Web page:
From some of the comments I received on my latest post, “The Greatest Gift My Mom Gave Me: Dying Before She Became A ‘Burden,‘” you would think that the published title had been “I’m Rejoicing Over The Death of My Mom.”
Here are a few of the reactions I received when the piece was posted on the BA50 Facebook Page:
“I think you are a selfish child.”
“Enjoy your parent free life.”
“And when she was taking care of you, that was no burden, right? Well at least your family knows where you stand if they get sick.”
“… Your husband needs to know that he’s gonna have to off himself if he ever gets sick. Anyone ever use the word narcissistic concerning you? Just a thought.”
I read that last one to my husband. He did not seem particularly worried.
“They don’t get it, do they?” was his only comment, and then he proceeded to go out and fix something in the garage.
“No, they don’t,” I trailed after him. “But did you just cough? I thought I heard a cough. Where’s the gun?”
He didn’t even look up. Because Mike knows, as my mother-in-law knows (I hope), that I am not going to “off” a loved one when they are sick or need care. I will be there. I will do what needs to be done with loving kindness. Just because I believe it was a gift that I didn’t have to take care of my mother, doesn’t mean I wouldn’t care for a loved one who needed me. If I do end up being a caretaker, I will probably be honest about how difficult care-taking is, I will somehow find the humor in it, as well as some satisfaction, bitterness, frustration, joy and sadness, and if I have the time and the energy, I will probably write all about it.
But most of all, when the time comes, I will respect my loved ones wishes about end of life, and dying with dignity.
I read the many comments on my post with fascination. A woman who cared for her mother for six years after a stroke left her paralyzed and voiceless said that care-taking was the hardest thing she ever did but she’d do it again “in a heartbeat.”
Another woman who described her life as “non-existent” because she cares 24/7 for her husband. She said, “one doesn’t dare bring this up, people outside the circle have no idea what it’s like.”
Another woman commented that if you loved someone, and it is really love, they were “never a burden.”
Another woman commented that caring for her mom was not a “burden,” but “painful and very taxing mentally and physically.” (So perhaps it’s all just semantics, after all.)
There were plenty of positive reactions to my piece as well:
“I’m so glad someone said what I have felt for years, but have never said aloud…”
“I am watching my own mother in the end stages of Parkinson’s disease/Lewy Body dementia, and it is like watching your loved one falling off a cliff in slow motion, knowing there is nothing you can do…”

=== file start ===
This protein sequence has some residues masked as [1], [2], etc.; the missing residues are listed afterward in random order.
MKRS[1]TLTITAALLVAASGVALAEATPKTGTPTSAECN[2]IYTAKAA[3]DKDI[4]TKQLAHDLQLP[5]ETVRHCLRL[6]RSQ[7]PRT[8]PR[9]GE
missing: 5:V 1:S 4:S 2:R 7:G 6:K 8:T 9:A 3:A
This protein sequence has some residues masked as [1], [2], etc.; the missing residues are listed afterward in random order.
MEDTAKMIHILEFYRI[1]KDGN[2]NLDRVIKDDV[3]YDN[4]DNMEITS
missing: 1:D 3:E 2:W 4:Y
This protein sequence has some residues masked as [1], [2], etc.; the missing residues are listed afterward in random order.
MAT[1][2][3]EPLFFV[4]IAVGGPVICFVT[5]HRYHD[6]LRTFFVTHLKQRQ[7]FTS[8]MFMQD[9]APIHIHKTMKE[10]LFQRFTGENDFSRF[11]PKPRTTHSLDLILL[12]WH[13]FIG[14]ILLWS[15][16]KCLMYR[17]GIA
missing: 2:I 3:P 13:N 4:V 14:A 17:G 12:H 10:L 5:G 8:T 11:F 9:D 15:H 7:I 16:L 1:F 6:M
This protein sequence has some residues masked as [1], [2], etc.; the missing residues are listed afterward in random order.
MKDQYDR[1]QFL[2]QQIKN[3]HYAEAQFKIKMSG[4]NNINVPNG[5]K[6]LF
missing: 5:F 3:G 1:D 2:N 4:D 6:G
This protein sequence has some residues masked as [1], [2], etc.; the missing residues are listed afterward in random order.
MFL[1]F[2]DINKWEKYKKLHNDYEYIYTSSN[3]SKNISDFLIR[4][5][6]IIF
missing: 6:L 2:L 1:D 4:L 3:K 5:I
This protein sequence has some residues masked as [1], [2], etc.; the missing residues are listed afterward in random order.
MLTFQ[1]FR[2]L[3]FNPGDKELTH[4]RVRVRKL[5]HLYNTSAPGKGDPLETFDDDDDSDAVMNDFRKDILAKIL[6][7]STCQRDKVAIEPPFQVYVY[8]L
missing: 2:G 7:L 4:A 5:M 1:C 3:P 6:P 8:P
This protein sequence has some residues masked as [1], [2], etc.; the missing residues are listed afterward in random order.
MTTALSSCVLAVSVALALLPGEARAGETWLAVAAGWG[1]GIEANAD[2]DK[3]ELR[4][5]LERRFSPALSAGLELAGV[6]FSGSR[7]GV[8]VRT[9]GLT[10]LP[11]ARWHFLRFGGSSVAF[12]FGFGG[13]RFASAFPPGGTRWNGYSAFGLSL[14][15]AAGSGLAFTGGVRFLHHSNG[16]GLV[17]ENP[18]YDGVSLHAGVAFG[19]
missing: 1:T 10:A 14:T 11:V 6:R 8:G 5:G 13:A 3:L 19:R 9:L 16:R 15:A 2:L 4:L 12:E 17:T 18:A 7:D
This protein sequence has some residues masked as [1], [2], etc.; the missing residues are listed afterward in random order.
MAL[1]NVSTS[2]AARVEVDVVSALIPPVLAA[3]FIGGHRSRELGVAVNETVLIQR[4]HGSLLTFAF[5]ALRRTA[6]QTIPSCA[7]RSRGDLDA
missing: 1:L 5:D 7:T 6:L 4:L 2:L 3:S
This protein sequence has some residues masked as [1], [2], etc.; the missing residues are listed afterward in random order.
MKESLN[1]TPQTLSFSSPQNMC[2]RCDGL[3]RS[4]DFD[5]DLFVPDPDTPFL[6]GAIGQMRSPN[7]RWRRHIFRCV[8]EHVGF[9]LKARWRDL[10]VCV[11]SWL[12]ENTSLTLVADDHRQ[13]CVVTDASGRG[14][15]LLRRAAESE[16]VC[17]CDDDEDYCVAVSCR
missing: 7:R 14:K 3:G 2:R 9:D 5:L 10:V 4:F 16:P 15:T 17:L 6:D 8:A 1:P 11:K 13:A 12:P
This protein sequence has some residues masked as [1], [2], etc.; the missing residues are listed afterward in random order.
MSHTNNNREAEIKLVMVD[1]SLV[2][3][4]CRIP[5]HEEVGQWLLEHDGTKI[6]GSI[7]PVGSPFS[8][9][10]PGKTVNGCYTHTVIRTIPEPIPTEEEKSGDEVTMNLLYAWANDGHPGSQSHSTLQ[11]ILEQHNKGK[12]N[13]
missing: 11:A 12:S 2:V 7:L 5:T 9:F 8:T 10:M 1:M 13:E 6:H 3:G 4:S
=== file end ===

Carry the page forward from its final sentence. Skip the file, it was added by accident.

“As a society, we treat death like it’s the most awful thing ever…and while in certain cases it can be, it is a natural part of life and should be treated with respect and dignity. This is a life affirming, respectful way of looking at death. Thank you.”
“All four of our parents lived long and mostly happy lives but the ends were difficult for them and even more so for us. I’ve thought often about this and I think there is a huge disconnect between a meaningful old age and the invasivesness/pervasiveness of medical technology. I also think of the wise words of my own mother, at 91, saying, ‘When people wish for a long life, what they really want is a longer youth.’”
“I have to applaud the braveness of this honesty…I don’t believe this writer is rejoicing in her parents deaths -if my family had the choice over my father having several less years rather than the nightmare he lived in the end I know what we would choose.”
The personal attacks on me were probably not justified, but if that is the cost of opening up a discussion about end of life, I accept being attacked.
My point was not that I was glad my mother was dead. Obviously, I am not. I was very close to my mother, and I can say with certainty that she would agree with my article, 100 percent.
My point was that my mother was lucky to have been in a position to stop her life-saving treatments before she became someone she did not want to be.
My point was that my mother was lucky enough to know what she wanted–to die when she was totally independent—and to be really, really clear with her children about what she wanted.
Obviously, not everyone got the point, and that’s ok. And it’s certainly ok to “get it” and disagree with it as well. Over the past few years, I’ve grown some pretty big kahunas.
End of life is all about respecting personal choice. It is about talking to your loved ones about what they want and really listening to what they say. And it about opening up discussion about how difficult it is to be a caretaker.
At least in that last respect, I was successful. As always, feel free to comment.